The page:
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School of Mathematical Sciences

Meet the Academic - Felix Fischer

In this blog post, you will have a chance to meet Dr Felix Fischer, Lecturer in Optimisation/Operations Research at the School of Maths. We have asked him to tell us more about his research and mathematical interests, as well as the things he enjoys the most about working at Queen Mary University of London. To anyone wanting to study BSc Mathematics, he recommends making the most of the interactive aspect of university and he explains why asking questions is always a good thing.

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What do you like about working at the School of Maths?

Interactions at the School, with both colleagues and students, always feel very friendly and personal. I have had many positive interactions at other universities I have worked at, but what is special about the School of Maths is that here they happen among a fairly large group of people and not just a few members of a research group or a few individuals sharing an office. Two aspects of Queen Mary that distinguish it from any other university I know and make me excited about working here are the diversity of its student population and its ties to the local community.

Tell us about your teaching style at Queen Mary

In all my teaching activities, from large lectures to small-group tutorials and one-to-one supervision, I do what I can to be approachable. No matter how good you are as a teacher, there always comes a point where the best way for a student to make progress is to ask a question. I want to make sure that students feel that they can ask for help or clarification whenever they think it might be helpful.

What aspect of mathematics are you most interested in?

My work is in the area of mathematical optimisation, where the goal is to find the "best" among a set of possible solutions. I am specifically interested in settings that involve self-interested individuals, such as when choosing a solution we have to make sure that individuals cannot cheat to gain an advantage. An example of such a situation is an auction, where we want to make sure that an object being sold goes to the individual who wants or needs it the most but also that individuals do not lie to us about how much they want or need the object.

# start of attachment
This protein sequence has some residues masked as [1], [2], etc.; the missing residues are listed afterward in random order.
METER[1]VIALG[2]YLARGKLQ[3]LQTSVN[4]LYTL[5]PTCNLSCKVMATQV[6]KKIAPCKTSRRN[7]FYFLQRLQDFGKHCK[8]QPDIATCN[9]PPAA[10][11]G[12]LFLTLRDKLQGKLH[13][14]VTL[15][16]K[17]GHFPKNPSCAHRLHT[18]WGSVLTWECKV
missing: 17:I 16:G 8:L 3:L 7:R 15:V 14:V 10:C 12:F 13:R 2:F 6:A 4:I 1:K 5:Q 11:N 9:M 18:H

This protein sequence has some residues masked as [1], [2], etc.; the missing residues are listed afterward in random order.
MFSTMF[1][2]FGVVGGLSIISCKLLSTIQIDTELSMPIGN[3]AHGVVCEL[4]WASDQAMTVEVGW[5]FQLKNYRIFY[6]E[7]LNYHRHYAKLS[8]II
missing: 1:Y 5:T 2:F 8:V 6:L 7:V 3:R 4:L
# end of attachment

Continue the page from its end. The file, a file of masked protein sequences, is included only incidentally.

Tell us a bit more about your research.

I currently work on questions related to the assessment of peers. We ask for example how a group of individuals can choose someone from their midst to receive a prize, or if and how it is possible for students to mark other students'coursework (or even their own).

Any advice for students wanting to pursue mathematics at Queen Mary?

I think it is important for students to understand the difference between school and university, both with regard to mathematics and more generally. Mathematics at university level is a very interactive subject, and when trying to make sense of abstract concepts and techniques, it can be really helpful to discuss them with others. When students in any subject come to university, they are often told that they are now responsible for their own studies. That should not mean, however, that they have to get through their studies without asking questions or without asking for help. From my experience, students who ask many questions often get the most out of their studies. One reason why Queen Mary is such a great place to study mathematics is that many of my colleagues go out of their way to help students succeed. Ultimately, it is a student's responsibility to know when there might be a problem and to ask for help.